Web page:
You are entitled to a trial work period of up to 9 months, in which you can receive your full Social Security disability benefit and unlimited earnings. If your employment ends in less than 9 months and it ends because of your disability, then you should continue to be eligible for your disability benefits. However, if you obtain and attempt another job earning more than the threshold amount, then your entitlement to disability benefits would end immediately. In other words, you are only entitled to one trial work period in any 4-year period and the second attempt within that same 4-year period is immediately disqualifying. So, if you work at “Company A” for 3 months and have to quit or you lose that job because of your medical condition, you will not experience any interruption in your checks. If, several months later you return to work either with the same employer or a different employer earning above the threshold amount, your entitlement to disability benefits would end immediately. Similarly, if you leave “Company A” after 3 months to take a better paying job with “Company B”, your trial work period ends as soon as you start with “Company B”, even if that job ends because of your disability and your total period of employment between both jobs was less than 9 months.
If your earnings are below the threshold ($940.00 for 2021), then your earnings should not impact your continued entitlement to disability benefits. However, keep in mind that every disability case is reviewed, or reevaluated, at least once every three years. When your case comes up for review if you have had earnings that were consistently less than the threshold, but consistently close to the threshold, Social Security may scrutinize your case to determine whether you are deliberately limiting your income in order to maintain your entitlement to disability benefits. If so, Social Security can use your work activity as evidence to support the conclusion that your disability has ended, even though you never exceeded the threshold.
When you file an application for Social Security disability benefits, you should apply for all of the categories of disability benefits for which you may be eligible. Occasionally people make the mistake of refusing to file for SSI benefits, only to find out months later that they do not have sufficient earnings to qualify for disability insurance benefits. You can always withdraw or abandon a portion of your claim when it becomes apparent that you will not qualify, but you cannot retroactively convert an application for disability insurance benefits into a claim for SSI benefits. Failing to apply for both can be a very costly mistake. Under Social Security’s rules you are entitled to receive the highest category of benefits to which you are entitled and so there is no risk or disadvantage to filing for two or more categories of benefits. Occasionally people are afraid to file for disability insurance benefits for fear that it will negatively impact how much they are entitled to receive when they retire. In reality, filing for and receiving disability insurance benefits will not in any way deplete the funds available to you when you retire or negatively impact your retirement benefits.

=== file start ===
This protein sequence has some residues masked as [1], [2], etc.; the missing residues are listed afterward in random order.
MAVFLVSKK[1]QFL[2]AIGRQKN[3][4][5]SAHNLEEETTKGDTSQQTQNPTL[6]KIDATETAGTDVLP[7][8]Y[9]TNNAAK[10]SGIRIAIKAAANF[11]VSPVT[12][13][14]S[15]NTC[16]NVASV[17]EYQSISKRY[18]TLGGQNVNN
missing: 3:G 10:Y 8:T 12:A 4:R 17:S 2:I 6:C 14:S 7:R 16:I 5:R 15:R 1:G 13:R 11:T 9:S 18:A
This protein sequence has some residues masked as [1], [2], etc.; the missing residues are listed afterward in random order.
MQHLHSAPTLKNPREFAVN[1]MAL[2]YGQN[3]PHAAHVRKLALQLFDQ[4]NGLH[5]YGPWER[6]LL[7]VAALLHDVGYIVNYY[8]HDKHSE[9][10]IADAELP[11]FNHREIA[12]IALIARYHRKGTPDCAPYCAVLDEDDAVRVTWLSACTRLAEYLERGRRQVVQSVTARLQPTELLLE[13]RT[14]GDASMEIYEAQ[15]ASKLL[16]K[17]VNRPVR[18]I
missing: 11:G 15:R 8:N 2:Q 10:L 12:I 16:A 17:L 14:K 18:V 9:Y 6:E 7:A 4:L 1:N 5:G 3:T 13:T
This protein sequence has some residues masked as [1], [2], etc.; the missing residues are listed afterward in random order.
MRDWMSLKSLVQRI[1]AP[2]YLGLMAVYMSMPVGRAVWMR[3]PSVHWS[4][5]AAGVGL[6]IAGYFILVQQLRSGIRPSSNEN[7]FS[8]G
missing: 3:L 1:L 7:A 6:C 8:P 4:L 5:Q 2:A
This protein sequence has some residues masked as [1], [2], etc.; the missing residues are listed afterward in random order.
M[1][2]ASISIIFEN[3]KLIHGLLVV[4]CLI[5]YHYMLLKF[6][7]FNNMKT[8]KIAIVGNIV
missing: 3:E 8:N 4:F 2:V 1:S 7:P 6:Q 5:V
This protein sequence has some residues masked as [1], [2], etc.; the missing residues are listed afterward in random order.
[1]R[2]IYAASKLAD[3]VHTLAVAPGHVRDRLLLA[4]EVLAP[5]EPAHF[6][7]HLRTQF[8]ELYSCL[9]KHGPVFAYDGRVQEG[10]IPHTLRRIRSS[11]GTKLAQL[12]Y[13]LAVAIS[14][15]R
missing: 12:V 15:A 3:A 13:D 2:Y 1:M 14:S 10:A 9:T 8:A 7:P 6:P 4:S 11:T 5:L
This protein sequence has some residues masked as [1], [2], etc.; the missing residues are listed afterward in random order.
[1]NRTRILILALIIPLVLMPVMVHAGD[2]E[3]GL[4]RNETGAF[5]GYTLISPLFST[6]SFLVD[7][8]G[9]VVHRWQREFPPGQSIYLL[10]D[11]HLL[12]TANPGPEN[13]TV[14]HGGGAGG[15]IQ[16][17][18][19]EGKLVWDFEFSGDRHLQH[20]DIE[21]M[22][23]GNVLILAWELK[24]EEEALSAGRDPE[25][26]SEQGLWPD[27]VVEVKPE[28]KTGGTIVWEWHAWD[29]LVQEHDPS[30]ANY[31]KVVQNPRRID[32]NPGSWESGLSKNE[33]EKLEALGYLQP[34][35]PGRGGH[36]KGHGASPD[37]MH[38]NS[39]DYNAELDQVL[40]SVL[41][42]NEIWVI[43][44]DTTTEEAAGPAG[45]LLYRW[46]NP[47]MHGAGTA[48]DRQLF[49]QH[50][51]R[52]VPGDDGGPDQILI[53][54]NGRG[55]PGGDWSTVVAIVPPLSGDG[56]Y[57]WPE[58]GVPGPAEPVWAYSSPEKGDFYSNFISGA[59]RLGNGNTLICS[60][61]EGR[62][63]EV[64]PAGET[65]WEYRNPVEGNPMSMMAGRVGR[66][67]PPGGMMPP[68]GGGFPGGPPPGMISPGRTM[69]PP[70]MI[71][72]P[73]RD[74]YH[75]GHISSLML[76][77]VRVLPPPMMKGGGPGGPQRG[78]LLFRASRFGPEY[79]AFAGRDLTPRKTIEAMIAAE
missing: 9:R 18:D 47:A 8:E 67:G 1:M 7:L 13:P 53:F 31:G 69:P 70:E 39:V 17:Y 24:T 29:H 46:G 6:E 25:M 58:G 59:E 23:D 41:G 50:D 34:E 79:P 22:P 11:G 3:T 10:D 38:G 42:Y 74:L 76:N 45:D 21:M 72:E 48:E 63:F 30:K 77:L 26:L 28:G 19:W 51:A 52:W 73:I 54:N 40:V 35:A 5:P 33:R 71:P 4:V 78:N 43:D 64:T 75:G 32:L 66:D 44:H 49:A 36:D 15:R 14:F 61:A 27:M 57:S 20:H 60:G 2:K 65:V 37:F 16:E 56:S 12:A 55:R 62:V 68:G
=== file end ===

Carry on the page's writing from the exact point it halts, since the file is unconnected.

If you have filed an application for any category of Social Security disability benefits and your claim is denied, you have a right to appeal. With almost any Social Security decision your appeal must be filed within 60 days of the date of the denial. Failure to file an appeal within that time frame may force you to start the application process again and could cost you valuable benefits. Of course, if you need any legal assistance, please call our office.
Mark N. Tipton